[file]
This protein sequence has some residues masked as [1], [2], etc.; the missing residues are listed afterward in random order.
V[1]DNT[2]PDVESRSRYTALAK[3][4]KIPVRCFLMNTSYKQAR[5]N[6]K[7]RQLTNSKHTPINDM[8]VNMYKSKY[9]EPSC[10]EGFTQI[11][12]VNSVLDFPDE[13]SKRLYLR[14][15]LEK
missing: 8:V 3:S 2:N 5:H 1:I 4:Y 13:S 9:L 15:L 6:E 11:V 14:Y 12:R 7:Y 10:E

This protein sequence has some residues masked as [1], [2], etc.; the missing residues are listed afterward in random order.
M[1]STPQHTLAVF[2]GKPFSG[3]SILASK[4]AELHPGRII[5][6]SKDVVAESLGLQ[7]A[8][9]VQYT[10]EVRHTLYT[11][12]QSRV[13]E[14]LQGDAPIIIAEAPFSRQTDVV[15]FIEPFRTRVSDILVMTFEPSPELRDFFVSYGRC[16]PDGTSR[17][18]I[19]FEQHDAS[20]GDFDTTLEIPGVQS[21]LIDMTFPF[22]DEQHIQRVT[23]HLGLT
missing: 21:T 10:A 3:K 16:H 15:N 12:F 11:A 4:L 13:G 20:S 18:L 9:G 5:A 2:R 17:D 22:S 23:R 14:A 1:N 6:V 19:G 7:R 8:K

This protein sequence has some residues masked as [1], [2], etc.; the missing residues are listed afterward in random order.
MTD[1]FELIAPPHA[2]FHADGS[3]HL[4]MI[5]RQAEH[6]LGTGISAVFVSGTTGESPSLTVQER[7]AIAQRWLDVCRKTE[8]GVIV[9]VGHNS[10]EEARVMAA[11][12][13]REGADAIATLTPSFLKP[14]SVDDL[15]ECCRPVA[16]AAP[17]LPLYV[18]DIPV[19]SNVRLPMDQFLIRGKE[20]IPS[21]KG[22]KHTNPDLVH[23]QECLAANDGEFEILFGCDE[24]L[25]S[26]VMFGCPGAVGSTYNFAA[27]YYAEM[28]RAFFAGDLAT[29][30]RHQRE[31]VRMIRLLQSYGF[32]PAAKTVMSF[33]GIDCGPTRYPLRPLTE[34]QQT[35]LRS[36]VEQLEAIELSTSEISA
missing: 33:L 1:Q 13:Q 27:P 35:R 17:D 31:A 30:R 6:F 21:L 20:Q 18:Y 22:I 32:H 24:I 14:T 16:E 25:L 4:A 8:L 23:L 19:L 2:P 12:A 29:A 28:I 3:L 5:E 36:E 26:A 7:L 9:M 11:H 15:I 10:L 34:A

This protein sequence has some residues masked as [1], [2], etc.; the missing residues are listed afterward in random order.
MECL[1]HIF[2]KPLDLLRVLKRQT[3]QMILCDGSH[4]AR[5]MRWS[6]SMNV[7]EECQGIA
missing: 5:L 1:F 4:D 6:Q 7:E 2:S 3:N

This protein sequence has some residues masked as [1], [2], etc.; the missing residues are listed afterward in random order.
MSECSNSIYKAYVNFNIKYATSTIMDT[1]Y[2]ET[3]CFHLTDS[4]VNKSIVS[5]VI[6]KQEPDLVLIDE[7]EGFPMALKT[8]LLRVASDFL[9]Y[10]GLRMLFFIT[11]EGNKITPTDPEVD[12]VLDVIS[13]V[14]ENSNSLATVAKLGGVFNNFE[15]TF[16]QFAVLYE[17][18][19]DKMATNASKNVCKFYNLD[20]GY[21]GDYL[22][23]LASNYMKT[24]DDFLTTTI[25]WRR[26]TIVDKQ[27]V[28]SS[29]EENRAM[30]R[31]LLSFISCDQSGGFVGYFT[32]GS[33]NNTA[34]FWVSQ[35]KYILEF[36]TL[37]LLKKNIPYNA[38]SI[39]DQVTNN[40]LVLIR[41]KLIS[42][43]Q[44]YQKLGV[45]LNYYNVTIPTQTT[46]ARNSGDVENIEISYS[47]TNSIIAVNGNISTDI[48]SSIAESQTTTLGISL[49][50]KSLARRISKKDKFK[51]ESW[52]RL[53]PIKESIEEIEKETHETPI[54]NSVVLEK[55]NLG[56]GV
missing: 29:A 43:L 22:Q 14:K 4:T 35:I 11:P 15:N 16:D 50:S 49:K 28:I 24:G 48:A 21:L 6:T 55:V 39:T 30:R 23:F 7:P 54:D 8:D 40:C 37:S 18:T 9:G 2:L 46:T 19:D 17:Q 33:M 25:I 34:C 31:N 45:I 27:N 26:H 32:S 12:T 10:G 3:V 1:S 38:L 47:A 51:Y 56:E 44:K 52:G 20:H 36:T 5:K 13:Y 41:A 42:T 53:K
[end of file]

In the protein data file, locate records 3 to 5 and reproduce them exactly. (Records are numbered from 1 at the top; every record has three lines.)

This protein sequence has some residues masked as [1], [2], etc.; the missing residues are listed afterward in random order.
MTD[1]FELIAPPHA[2]FHADGS[3]HL[4]MI[5]RQAEH[6]LGTGISAVFVSGTTGESPSLTVQER[7]AIAQRWLDVCRKTE[8]GVIV[9]VGHNS[10]EEARVMAA[11][12][13]REGADAIATLTPSFLKP[14]SVDDL[15]ECCRPVA[16]AAP[17]LPLYV[18]DIPV[19]SNVRLPMDQFLIRGKE[20]IPS[21]KG[22]KHTNPDLVH[23]QECLAANDGEFEILFGCDE[24]L[25]S[26]VMFGCPGAVGSTYNFAA[27]YYAEM[28]RAFFAGDLAT[29][30]RHQRE[31]VRMIRLLQSYGF[32]PAAKTVMSF[33]GIDCGPTRYPLRPLTE[34]QQT[35]LRS[36]VEQLEAIELSTSEISA
missing: 33:L 1:Q 13:Q 27:P 35:R 17:D 31:A 30:R 6:F 21:L 20:Q 18:Y 22:I 32:H 24:I 14:T 16:E 25:L 4:A 8:L 23:L 19:L 2:P 12:A 29:A 28:I 3:L 5:E 36:E 26:A 7:L 9:M 11:H 15:I 10:L 34:A

This protein sequence has some residues masked as [1], [2], etc.; the missing residues are listed afterward in random order.
MECL[1]HIF[2]KPLDLLRVLKRQT[3]QMILCDGSH[4]AR[5]MRWS[6]SMNV[7]EECQGIA
missing: 5:L 1:F 4:D 6:Q 7:E 2:S 3:N

This protein sequence has some residues masked as [1], [2], etc.; the missing residues are listed afterward in random order.
MSECSNSIYKAYVNFNIKYATSTIMDT[1]Y[2]ET[3]CFHLTDS[4]VNKSIVS[5]VI[6]KQEPDLVLIDE[7]EGFPMALKT[8]LLRVASDFL[9]Y[10]GLRMLFFIT[11]EGNKITPTDPEVD[12]VLDVIS[13]V[14]ENSNSLATVAKLGGVFNNFE[15]TF[16]QFAVLYE[17][18][19]DKMATNASKNVCKFYNLD[20]GY[21]GDYL[22][23]LASNYMKT[24]DDFLTTTI[25]WRR[26]TIVDKQ[27]V[28]SS[29]EENRAM[30]R[31]LLSFISCDQSGGFVGYFT[32]GS[33]NNTA[34]FWVSQ[35]KYILEF[36]TL[37]LLKKNIPYNA[38]SI[39]DQVTNN[40]LVLIR[41]KLIS[42][43]Q[44]YQKLGV[45]LNYYNVTIPTQTT[46]ARNSGDVENIEISYS[47]TNSIIAVNGNISTDI[48]SSIAESQTTTLGISL[49][50]KSLARRISKKDKFK[51]ESW[52]RL[53]PIKESIEEIEKETHETPI[54]NSVVLEK[55]NLG[56]GV
missing: 29:A 43:L 22:Q 14:K 4:T 35:I 11:P 15:N 16:D 50:S 49:K 28:I 24:G 48:A 21:L 6:T 55:V 39:T 30:R 23:F 7:P 54:D 8:D 40:C 37:S 18:T 9:G 2:L 46:T 19:D 17:Q 33:M 25:I 34:C 31:N 45:I 27:N 26:H 32:S 12:T 10:G 3:V 1:S 38:L 47:A 51:Y 56:E 44:K 52:G 20:H 36:T 5:K 13:Y 41:A 42:T 53:K